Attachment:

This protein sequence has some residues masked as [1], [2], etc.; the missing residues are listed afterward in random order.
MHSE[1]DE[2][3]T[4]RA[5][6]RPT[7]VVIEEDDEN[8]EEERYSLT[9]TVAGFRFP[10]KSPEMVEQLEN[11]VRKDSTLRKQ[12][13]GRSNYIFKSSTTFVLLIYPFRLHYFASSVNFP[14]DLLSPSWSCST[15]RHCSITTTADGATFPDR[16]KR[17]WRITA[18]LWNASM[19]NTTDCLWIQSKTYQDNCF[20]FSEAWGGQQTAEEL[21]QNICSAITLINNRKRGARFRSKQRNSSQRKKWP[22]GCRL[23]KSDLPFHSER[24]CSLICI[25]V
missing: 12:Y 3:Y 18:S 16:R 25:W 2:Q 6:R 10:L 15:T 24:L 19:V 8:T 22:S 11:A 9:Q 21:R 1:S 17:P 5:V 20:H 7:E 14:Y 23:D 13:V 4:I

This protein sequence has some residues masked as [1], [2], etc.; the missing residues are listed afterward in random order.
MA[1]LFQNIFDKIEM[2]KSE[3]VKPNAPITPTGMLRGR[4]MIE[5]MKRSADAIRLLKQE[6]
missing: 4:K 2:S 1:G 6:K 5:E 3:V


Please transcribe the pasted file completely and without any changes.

This protein sequence has some residues masked as [1], [2], etc.; the missing residues are listed afterward in random order.
MHSE[1]DE[2][3]T[4]RA[5][6]RPT[7]VVIEEDDEN[8]EEERYSLT[9]TVAGFRFP[10]KSPEMVEQLEN[11]VRKDSTLRKQ[12][13]GRSNYIFKSSTTFVLLIYPFRLHYFASSVNFP[14]DLLSPSWSCST[15]RHCSITTTADGATFPDR[16]KR[17]WRITA[18]LWNASM[19]NTTDCLWIQSKTYQDNCF[20]FSEAWGGQQTAEEL[21]QNICSAITLINNRKRGARFRSKQRNSSQRKKWP[22]GCRL[23]KSDLPFHSER[24]CSLICI[25]V
missing: 12:Y 3:Y 18:S 16:R 25:W 2:Q 6:R 10:L 15:T 24:L 19:V 8:T 22:S 11:A 9:Q 21:R 1:S 17:P 5:V 20:H 7:E 14:Y 23:D 13:V 4:I

This protein sequence has some residues masked as [1], [2], etc.; the missing residues are listed afterward in random order.
MA[1]LFQNIFDKIEM[2]KSE[3]VKPNAPITPTGMLRGR[4]MIE[5]MKRSADAIRLLKQE[6]
missing: 4:K 2:S 1:G 6:K 5:E 3:V